I can’t believe it’s been nine years since I went to India. One morning, out of the blue, I woke up and decided I was going and started planning a trip. Although sometimes I wonder just how “out of the blue” it was.
My mom had died about 10 months before and the last few years of her life weren’t easy on either of us. She never looked sick, she never
lost her spirit, her love of life, her energy or her sense of humour, but there were numerous visits
to doctors, numerous nights spent in emergency, not quite a year of kidney dialysis and a medical file that was more than a foot thick.
It definitely took its toll, especially as I was working full time back then, running a small agency, yet determined to be with her every step of the way, at every appointment, for every test, for all the results, and by her bedside during the many, many all-nighters in the hospital — whatever, wherever, whenever she needed me. And, needless to say, work pressures were enormous as well.
While I didn’t realize it at the time — it’s amazing the strength we can call upon when we need it — when it was over it hit me. I was mentally, physically, emotionally and spiritually exhausted. Totally drained.
My life had been turned on its ear when my mother became so ill, and now it was being turned on its ear again. It was a turning point for me and, although it hadn’t yet hit me, I was on the cusp of making some significant decisions.
Seekers of answers to so many of life’s questions have always been drawn to India and reflecting back on that particular time of my life, it wouldn’t surprise me if that’s why I suddenly decided to go. And, in case you’re wondering, it didn’t disappoint. It was just what the doctor ordered.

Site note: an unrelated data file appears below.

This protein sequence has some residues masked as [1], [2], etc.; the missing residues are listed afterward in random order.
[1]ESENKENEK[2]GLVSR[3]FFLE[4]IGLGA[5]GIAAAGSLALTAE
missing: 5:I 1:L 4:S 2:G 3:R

There are dozens and dozens and dozens of wonderful memories I can share — and I will — but the red string is one of my favourites. We were at the mid-point of our trip and had just arrived in Varanasi, the spiritual capital of India.
Our rooms were not ready when we arrived at the hotel, so we were asked to sit and wait in the lobby, where we were served tea. This forced rest was not unwelcome.
Suddenly I became aware of my surroundings and noticed Tibetan monks everywhere. Sitting, standing, chatting, in groups, alone, there was a constant stream of them coming and going. Curious, I asked our travel agent, who had come on the trip with us, what was going on.
She disappeared briefly and came back several minutes later with a big smile on her face. The Dalai Lama was there and would be teaching the next day, a couple of hours away from where we were. She said she’d try to get us in, if we were interested.
Of course the answer was “yes.” We could hardly contain our excitement. There was a lot we had to do, for security purposes, but it was worth the rushing around. The next morning, along with thousands and thousands and thousands of others, more than 25,000 in all, we made the pilgrimage. The red strings were tied around our left wrists at the gates, just before we entered.
In case you’re wondering, for Buddhists, the red string is a reminder to the wearer to show compassion to all. All I can think of is, wouldn’t it be perfect if we could wrap the globe with a red string right now?
We didn’t get to meet the Dalai Lama — that would have required more intensive security paperwork for which there was no time — but still we were there, in his presence. It was thrilling, wonderful, meaningful and memorable.
One of those beautiful, serendipitous moments that can turn an ordinary day into something special. One of those beautiful, serendipitous moments we replay over and over again, with each time bringing immense pleasure. One of those beautiful, serendipitous moments that brings with it not only a memory, but a memory with a message.